Site Soil Evaluations

Before You Build: The Importance of a Site & Soil Evaluation

Whether you’re a commercial developer looking to expand your business or an individual hoping to build your dream house, one thing is certain: you’re going to need a site & soil evaluation before you build.

While most people have heard of site & soil evaluations, many don’t know what they are or why they’re important. To help you understand the importance of this vital step, we’re going to walk you through the nitty gritty of this key environmental service.

What is a Site & Soil Evaluation?

The quality of soil on a given site can vary greatly, and these variations will affect how the site can be used and what amendments, if any, must be made. A site & soil Evaluation is one of the first steps toward obtaining any permits, which is why they so important at the beginning of a project.

What Do Site & Soil Evaluations Review?

There are seven site and soil properties we evaluate before any project can begin. These properties are:

  • Soil texture (the amount of sand silt and clay in the soil)
  • Permeability (the rate at which water enters and passes through the soil)
  • Depth of soil to bedrock
  • Slope (the steepness and length of the slope specifically)
  • Shrink-swell of the soil (this involves changes in volume based on the wetness of soil)
  • Water table (the depth at which water occurs in the soil both seasonally and permanently)
  • Flood hazards (the frequency that the site is inundated by flooding)

If you are interested in evaluation of the following two site and soil properties, please contact Applied Resource Management for further information:

  • Erosion hazard (the amount of topsoil currently on the site, and the potential for future loss)
  • Surface runoff (the rate at which water flows off the site, based on slope, permeability, and texture)

Each of these properties will have a huge impact on your project, and knowing where you stand on these issues can help you plan and budget accordingly.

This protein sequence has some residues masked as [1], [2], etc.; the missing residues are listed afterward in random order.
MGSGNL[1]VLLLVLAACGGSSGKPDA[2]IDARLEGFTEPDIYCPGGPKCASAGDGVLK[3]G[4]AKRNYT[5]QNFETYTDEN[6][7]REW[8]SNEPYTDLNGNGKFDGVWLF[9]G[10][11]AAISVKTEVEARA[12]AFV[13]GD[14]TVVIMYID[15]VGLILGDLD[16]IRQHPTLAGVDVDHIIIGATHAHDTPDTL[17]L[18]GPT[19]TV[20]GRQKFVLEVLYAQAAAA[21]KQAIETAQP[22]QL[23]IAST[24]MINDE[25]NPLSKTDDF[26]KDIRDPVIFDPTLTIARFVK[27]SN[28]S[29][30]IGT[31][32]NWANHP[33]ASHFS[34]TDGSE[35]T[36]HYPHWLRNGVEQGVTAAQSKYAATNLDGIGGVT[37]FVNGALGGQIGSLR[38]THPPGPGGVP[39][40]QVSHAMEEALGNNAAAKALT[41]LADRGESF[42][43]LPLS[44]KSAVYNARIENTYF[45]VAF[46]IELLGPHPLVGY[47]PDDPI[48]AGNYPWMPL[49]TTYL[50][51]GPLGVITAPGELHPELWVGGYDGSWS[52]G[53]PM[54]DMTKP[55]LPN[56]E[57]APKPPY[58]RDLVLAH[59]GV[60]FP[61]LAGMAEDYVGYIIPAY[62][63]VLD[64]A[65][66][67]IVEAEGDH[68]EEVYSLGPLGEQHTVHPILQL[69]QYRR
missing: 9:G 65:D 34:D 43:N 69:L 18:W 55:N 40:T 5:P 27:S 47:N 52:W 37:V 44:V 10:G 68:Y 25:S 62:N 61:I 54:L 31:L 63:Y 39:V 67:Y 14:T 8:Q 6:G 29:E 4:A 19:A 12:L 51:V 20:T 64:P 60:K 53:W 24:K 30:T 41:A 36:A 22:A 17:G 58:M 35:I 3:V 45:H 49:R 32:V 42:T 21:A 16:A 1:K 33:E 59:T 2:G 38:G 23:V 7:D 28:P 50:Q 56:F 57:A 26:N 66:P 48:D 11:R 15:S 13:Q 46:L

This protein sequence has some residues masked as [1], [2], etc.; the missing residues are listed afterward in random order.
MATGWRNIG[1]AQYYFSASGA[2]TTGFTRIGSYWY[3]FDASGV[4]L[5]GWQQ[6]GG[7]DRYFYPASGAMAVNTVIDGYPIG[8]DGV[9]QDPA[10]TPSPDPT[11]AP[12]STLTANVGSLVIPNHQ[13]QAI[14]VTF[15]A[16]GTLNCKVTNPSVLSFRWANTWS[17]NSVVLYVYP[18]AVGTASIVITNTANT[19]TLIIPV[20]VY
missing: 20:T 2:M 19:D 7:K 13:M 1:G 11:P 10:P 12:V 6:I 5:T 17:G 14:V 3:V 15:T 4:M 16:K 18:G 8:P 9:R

What is the Process Like?

At Applied Resource Management, we begin site & soil evaluations by conducting a preliminary review to determine options and potentially followed by a soils mapping valuation of the entire subject property, leaving no stone unturned. This includes initial soils evaluations, mapping and design recommendations for wastewater disposal areas, and soils maps sealed by a North Carolina Licensed Soil Scientist. An anticipated but approximate long term acceptance rate (LTAR) in gallons per day for drip field design and coordination with design/planning team for maximizing site development is included. For some properties, a lot layout evaluation is an option. The time it takes to complete the evaluation depends on the depth, location, and availability of an approvable soil formation.

How Can ARM Help?

Applied Resource Management’s Soils Division at Applied Resource Management is staffed with highly experienced and well-trained individuals, who focus on facilitating residential and commercial property transfers and transactions. Working with our soil scientists is a crucial step that will give you an accurate understanding of your property and any issues it may have, expert advice on regulatory requirements, a detailed view of the project impacts, and required documentation for and help securing necessary permits.

If you’re about to embark on a development project, your first step should be to contact Applied Resource Management. We’ll make sure you get off on the right foot and that your project is successful from beginning to end.

Ways to lower your air conditioning bill

5 Ways to Lower Your AC Bill This Summer

The temperatures are rising, the days are getting longer, and off in the distance we can hear the sweet siren of the ice cream truck. This can only mean one thing—summer is officially here! As we all know, summers in North Carolina are hot and humid, which means air conditioning is pretty much a necessity. While cranking up the AC and enjoying the cool air is lovely, it can also put a strain on your wallet. This is a shame, mostly because it means there’s less cash for beach trips and new bathing suits! Lucky for you, we’ve put together a list of ways to keep your energy costs down this summer. Give them a try and reap the rewards!

1. Turn up your thermostat when you’re away.